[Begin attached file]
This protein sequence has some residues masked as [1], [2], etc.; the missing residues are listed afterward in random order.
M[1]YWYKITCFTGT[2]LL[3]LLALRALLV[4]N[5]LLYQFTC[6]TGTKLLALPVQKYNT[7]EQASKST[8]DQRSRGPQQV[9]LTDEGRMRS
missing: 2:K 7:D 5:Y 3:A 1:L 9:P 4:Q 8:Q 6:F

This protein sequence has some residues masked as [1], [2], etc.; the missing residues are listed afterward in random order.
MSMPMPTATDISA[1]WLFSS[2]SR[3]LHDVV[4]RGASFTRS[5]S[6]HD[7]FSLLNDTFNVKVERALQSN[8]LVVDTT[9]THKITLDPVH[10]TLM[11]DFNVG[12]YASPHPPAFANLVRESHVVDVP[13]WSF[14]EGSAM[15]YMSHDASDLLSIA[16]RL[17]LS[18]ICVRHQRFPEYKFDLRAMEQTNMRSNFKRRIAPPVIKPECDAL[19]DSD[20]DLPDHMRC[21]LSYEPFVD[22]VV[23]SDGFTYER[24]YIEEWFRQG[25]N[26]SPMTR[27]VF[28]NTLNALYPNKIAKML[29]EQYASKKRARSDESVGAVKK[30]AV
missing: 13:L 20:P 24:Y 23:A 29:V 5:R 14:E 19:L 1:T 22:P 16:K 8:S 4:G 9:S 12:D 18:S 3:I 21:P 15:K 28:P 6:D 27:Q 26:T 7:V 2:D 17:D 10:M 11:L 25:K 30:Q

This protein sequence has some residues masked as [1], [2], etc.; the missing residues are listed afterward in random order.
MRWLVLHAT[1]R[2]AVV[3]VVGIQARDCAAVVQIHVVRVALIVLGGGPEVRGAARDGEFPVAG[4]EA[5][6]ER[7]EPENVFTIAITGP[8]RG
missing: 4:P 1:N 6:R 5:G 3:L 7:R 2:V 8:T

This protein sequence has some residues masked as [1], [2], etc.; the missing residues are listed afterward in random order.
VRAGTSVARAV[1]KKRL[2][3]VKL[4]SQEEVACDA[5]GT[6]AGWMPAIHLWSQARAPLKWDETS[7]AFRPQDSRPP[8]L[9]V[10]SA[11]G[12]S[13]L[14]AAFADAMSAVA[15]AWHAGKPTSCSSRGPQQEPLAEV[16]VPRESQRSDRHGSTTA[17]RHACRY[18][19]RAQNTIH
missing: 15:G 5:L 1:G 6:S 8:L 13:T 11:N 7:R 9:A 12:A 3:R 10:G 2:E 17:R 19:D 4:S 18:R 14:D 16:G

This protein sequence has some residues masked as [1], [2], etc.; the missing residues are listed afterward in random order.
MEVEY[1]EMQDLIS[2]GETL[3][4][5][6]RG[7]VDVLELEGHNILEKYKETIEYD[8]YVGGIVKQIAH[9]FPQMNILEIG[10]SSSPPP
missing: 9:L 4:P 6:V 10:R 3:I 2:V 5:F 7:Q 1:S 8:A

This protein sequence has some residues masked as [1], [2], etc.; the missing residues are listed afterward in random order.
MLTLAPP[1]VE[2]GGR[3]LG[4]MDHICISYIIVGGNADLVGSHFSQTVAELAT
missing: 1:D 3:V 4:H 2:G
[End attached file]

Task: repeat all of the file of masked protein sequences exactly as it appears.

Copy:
This protein sequence has some residues masked as [1], [2], etc.; the missing residues are listed afterward in random order.
M[1]YWYKITCFTGT[2]LL[3]LLALRALLV[4]N[5]LLYQFTC[6]TGTKLLALPVQKYNT[7]EQASKST[8]DQRSRGPQQV[9]LTDEGRMRS
missing: 2:K 7:D 5:Y 3:A 1:L 9:P 4:Q 8:Q 6:F

This protein sequence has some residues masked as [1], [2], etc.; the missing residues are listed afterward in random order.
MSMPMPTATDISA[1]WLFSS[2]SR[3]LHDVV[4]RGASFTRS[5]S[6]HD[7]FSLLNDTFNVKVERALQSN[8]LVVDTT[9]THKITLDPVH[10]TLM[11]DFNVG[12]YASPHPPAFANLVRESHVVDVP[13]WSF[14]EGSAM[15]YMSHDASDLLSIA[16]RL[17]LS[18]ICVRHQRFPEYKFDLRAMEQTNMRSNFKRRIAPPVIKPECDAL[19]DSD[20]DLPDHMRC[21]LSYEPFVD[22]VV[23]SDGFTYER[24]YIEEWFRQG[25]N[26]SPMTR[27]VF[28]NTLNALYPNKIAKML[29]EQYASKKRARSDESVGAVKK[30]AV
missing: 13:L 20:P 24:Y 23:A 29:V 5:R 14:E 19:L 1:T 22:P 16:K 8:S 4:G 9:S 12:D 18:S 3:I 21:P 15:K 28:P 6:D 27:Q 26:T 7:V 2:D 17:D 10:M 11:L 25:K 30:Q

This protein sequence has some residues masked as [1], [2], etc.; the missing residues are listed afterward in random order.
MRWLVLHAT[1]R[2]AVV[3]VVGIQARDCAAVVQIHVVRVALIVLGGGPEVRGAARDGEFPVAG[4]EA[5][6]ER[7]EPENVFTIAITGP[8]RG
missing: 4:P 1:N 6:R 5:G 3:L 7:R 2:V 8:T

This protein sequence has some residues masked as [1], [2], etc.; the missing residues are listed afterward in random order.
VRAGTSVARAV[1]KKRL[2][3]VKL[4]SQEEVACDA[5]GT[6]AGWMPAIHLWSQARAPLKWDETS[7]AFRPQDSRPP[8]L[9]V[10]SA[11]G[12]S[13]L[14]AAFADAMSAVA[15]AWHAGKPTSCSSRGPQQEPLAEV[16]VPRESQRSDRHGSTTA[17]RHACRY[18][19]RAQNTIH
missing: 15:G 5:L 1:G 6:S 8:L 13:T 11:N 7:R 9:A 12:A 3:R 10:G 2:E 17:R 19:D 4:S 18:R 14:D 16:G

This protein sequence has some residues masked as [1], [2], etc.; the missing residues are listed afterward in random order.
MEVEY[1]EMQDLIS[2]GETL[3][4][5][6]RG[7]VDVLELEGHNILEKYKETIEYD[8]YVGGIVKQIAH[9]FPQMNILEIG[10]SSSPPP
missing: 9:L 4:P 6:V 10:R 3:I 2:V 5:F 7:Q 1:S 8:A

This protein sequence has some residues masked as [1], [2], etc.; the missing residues are listed afterward in random order.
MLTLAPP[1]VE[2]GGR[3]LG[4]MDHICISYIIVGGNADLVGSHFSQTVAELAT
missing: 1:D 3:V 4:H 2:G